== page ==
BACKGROUND: During slaughter a hog produces approximately 3 L of blood. However, only a small proportion of porcine blood is currently used in food, feed or fertiliser, most of it being treated as waste and discarded. In this study the possibility of hydrolysing porcine blood proteins by enzyme in a membrane reactor for the production of bioactive peptides was investigated. Red blood corpuscles, blood plasma and defibrinated blood plasma were hydrolysed by various proteases, and the hydrolysates were evaluated for bioactive properties.
RESULTS: The hydrolysate produced by hydrolysing red blood corpuscles with a mixture of trypsin, chymotrypsin and thermolysin had the highest angiotensin I-converting enzyme (ACE)-inhibitory activity (IC50 = 0.58 mg mL−1) and scavenging effect on α,α-diphenyl-β-picrylhydrazyl (DPPH) (65%) after 6 and 10 h of hydrolysis respectively. When the hydrolysis was carried out in an enzymatic membrane reactor with an enzyme/substrate ratio of 1:5 and a residence time of 100 min, the process reached steady state in 2 h. The ACE-inhibitory activity of the product during the steady state process was 86% and its scavenging effect on DPPH was 54%. The membrane process also decolourised the enzyme-hydrolysed product, thus improving the appearance of the product.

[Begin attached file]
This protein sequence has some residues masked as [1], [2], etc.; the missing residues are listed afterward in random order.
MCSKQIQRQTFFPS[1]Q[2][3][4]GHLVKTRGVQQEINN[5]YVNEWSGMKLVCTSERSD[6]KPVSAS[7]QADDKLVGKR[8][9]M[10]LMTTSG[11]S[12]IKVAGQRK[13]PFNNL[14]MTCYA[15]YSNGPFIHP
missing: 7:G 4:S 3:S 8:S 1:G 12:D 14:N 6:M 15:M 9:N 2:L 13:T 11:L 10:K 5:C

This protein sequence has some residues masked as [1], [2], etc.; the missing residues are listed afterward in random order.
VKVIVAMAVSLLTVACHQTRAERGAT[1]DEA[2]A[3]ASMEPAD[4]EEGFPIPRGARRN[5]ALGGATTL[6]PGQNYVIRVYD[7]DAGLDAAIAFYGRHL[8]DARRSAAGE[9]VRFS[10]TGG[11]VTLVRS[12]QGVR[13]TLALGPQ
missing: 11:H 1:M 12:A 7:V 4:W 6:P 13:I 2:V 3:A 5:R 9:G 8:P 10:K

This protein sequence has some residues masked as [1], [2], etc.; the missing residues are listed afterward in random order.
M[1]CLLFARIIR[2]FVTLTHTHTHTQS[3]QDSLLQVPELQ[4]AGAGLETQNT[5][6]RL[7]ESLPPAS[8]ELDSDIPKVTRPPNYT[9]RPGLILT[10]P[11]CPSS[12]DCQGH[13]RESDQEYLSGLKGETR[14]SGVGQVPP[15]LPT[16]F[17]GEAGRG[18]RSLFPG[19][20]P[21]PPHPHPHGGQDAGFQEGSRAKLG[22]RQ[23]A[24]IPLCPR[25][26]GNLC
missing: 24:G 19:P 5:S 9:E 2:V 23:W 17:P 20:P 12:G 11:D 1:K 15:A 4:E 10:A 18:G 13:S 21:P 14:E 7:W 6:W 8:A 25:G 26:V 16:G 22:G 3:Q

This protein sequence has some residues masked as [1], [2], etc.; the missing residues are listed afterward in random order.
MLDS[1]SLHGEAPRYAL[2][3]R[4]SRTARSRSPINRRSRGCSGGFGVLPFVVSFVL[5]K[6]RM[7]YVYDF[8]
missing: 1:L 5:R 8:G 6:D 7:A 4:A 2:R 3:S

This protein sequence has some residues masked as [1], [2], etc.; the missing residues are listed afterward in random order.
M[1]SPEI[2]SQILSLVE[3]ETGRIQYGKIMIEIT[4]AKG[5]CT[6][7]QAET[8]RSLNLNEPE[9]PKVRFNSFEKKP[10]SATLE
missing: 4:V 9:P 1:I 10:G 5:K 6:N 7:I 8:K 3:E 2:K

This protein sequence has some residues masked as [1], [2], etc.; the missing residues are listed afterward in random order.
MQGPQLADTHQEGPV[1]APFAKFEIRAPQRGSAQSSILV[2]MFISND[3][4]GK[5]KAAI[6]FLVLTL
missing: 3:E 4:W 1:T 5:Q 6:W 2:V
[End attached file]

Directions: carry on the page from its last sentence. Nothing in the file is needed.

CONCLUSION: This study demonstrated that hydrolysates of porcine blood possess antihypertensive and antioxidant activities. Using red blood corpuscles as the substrate, the hydrolysis could be carried out in a membrane reactor with a mixture of proteases to produce bioactive peptides continuously. Therefore processing of porcine blood in an enzymatic membrane reactor is a potential method for producing a health-promoting product. Copyright © 2008 Society of Chemical Industry